Aspirin

From The School of Biomedical Sciences Wiki
(Difference between revisions)
Jump to: navigation, search
Line 1: Line 1:
Aspirin is drug used in pain relief as an analgesic and to treat fever as anti-pyretic and as an anti-inflammatory. It is also known as [[Acetylsalicylic acid|acetylsalicylic acid]]. It is a type of NSAID (Non-Steroidal Anti-Inflammatory Drug) and works by inhibiting the enzyme, Cyclooxygenase, which catalyses the synthesis of prostaglandins. Prostaglandins work to promote an inflammatory response.  
+
Aspirin is drug used in pain relief as an [[Analgesic|analgesic]] and to treat fever as anti-pyretic and as an anti-inflammatory. It is also known as [[Acetylsalicylic acid|acetylsalicylic acid]]. It is a type of NSAID (Non-Steroidal Anti-Inflammatory Drug) and works by inhibiting the [[Enzyme|enzyme]], Cyclooxygenase, which catalyses the synthesis of prostaglandins. Prostaglandins work to promote an inflammatory response.  
  
 
Due to it being an antiplatelet medicine, aspirin reduces [[Platelets|blood platelet]] ability to bind [[Clotting factors|clotting factors]] and therefore reduces clot formation. The use of aspirin is imperitive for patients who have suffered a heart attack, stroke, unstable angina, atrial fibrillation or coronary artery bypass surgery&nbsp;<ref>http://www.nhs.uk/conditions/Anti-platelets-aspirin-low-dose-/Pages/Introduction.aspx</ref>.  
 
Due to it being an antiplatelet medicine, aspirin reduces [[Platelets|blood platelet]] ability to bind [[Clotting factors|clotting factors]] and therefore reduces clot formation. The use of aspirin is imperitive for patients who have suffered a heart attack, stroke, unstable angina, atrial fibrillation or coronary artery bypass surgery&nbsp;<ref>http://www.nhs.uk/conditions/Anti-platelets-aspirin-low-dose-/Pages/Introduction.aspx</ref>.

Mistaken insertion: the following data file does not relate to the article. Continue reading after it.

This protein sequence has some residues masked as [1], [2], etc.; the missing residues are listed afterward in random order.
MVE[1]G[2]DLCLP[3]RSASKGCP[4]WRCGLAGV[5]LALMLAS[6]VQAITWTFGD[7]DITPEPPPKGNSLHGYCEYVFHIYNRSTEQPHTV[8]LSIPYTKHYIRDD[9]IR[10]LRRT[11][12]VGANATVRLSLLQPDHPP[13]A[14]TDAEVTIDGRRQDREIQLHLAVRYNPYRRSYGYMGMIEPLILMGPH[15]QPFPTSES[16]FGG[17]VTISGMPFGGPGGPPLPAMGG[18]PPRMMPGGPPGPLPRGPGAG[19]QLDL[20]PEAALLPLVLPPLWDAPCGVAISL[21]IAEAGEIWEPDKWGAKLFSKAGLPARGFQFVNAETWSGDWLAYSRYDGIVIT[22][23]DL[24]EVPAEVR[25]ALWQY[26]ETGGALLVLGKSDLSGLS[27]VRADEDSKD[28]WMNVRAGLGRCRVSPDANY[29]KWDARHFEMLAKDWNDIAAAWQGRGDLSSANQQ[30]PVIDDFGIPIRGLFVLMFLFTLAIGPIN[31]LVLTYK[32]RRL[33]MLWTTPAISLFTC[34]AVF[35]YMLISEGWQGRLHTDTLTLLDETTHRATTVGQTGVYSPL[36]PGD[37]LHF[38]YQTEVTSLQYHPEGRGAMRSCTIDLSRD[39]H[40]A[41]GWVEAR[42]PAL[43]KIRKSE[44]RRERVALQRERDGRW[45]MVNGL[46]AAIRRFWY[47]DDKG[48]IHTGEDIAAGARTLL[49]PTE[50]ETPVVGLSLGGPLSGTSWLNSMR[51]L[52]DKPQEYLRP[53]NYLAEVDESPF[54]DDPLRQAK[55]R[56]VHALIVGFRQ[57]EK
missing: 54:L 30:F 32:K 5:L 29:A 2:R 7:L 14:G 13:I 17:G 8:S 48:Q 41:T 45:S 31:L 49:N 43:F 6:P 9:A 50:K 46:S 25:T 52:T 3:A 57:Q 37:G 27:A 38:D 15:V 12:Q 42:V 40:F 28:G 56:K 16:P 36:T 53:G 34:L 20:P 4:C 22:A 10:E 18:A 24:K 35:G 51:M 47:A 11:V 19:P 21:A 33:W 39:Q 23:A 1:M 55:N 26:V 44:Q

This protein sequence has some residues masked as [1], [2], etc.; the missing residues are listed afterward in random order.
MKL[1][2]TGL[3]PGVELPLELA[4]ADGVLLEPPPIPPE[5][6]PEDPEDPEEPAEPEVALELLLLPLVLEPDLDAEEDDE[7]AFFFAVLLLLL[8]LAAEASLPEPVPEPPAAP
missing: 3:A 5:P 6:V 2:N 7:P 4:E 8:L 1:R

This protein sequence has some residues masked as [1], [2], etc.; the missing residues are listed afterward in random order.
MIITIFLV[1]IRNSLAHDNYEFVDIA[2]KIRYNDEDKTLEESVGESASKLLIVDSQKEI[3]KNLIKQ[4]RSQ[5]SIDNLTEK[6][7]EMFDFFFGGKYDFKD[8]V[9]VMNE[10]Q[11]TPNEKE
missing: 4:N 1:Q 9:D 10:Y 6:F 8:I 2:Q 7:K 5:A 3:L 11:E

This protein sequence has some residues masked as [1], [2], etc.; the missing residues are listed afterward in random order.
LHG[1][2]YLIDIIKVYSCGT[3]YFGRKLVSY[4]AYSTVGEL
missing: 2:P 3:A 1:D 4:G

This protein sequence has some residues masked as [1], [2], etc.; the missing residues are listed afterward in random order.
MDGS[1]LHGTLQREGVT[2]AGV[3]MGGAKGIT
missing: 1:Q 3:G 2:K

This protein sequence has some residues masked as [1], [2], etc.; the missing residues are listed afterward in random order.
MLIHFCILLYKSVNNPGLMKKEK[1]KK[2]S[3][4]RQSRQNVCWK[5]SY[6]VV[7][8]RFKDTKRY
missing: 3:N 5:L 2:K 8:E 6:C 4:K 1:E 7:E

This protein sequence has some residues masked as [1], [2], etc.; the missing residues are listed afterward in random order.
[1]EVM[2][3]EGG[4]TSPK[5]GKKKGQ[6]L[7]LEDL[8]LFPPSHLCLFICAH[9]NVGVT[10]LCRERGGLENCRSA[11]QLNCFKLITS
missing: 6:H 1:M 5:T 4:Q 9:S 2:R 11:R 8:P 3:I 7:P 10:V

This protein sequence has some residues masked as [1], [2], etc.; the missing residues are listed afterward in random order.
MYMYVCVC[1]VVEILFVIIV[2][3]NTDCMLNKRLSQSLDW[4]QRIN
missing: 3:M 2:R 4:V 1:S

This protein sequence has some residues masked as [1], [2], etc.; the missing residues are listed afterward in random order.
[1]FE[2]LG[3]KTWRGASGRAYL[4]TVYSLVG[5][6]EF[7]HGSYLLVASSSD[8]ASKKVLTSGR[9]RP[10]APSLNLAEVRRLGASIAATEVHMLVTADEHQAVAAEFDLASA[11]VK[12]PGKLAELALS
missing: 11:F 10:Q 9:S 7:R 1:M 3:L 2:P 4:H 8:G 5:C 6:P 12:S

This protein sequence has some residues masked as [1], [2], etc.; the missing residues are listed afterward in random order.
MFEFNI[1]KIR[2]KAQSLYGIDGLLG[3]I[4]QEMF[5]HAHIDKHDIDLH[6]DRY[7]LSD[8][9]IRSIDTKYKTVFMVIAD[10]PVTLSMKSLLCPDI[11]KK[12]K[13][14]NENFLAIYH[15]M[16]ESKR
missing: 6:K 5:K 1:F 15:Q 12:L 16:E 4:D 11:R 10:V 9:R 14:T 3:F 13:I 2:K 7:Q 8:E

Revision as of 12:42, 27 November 2017

Aspirin is drug used in pain relief as an analgesic and to treat fever as anti-pyretic and as an anti-inflammatory. It is also known as acetylsalicylic acid. It is a type of NSAID (Non-Steroidal Anti-Inflammatory Drug) and works by inhibiting the enzyme, Cyclooxygenase, which catalyses the synthesis of prostaglandins. Prostaglandins work to promote an inflammatory response.

Due to it being an antiplatelet medicine, aspirin reduces blood platelet ability to bind clotting factors and therefore reduces clot formation. The use of aspirin is imperitive for patients who have suffered a heart attack, stroke, unstable angina, atrial fibrillation or coronary artery bypass surgery [1].

Aspirin has a few side effects. They are associated with Reye's Syndrome in children and with gastrointestinal bleeding. The gastrointestinal bleeding side-effect is due to the inhibition of cyclooxygenase. Prostaglandins play an important role in protecting the stomach mucosa from the stomach acid.

It was discovered by the chemist Felix Hoffman in 1897.

References

  1. http://www.nhs.uk/conditions/Anti-platelets-aspirin-low-dose-/Pages/Introduction.aspx
Personal tools
Namespaces
Variants
Actions
Navigation
Toolbox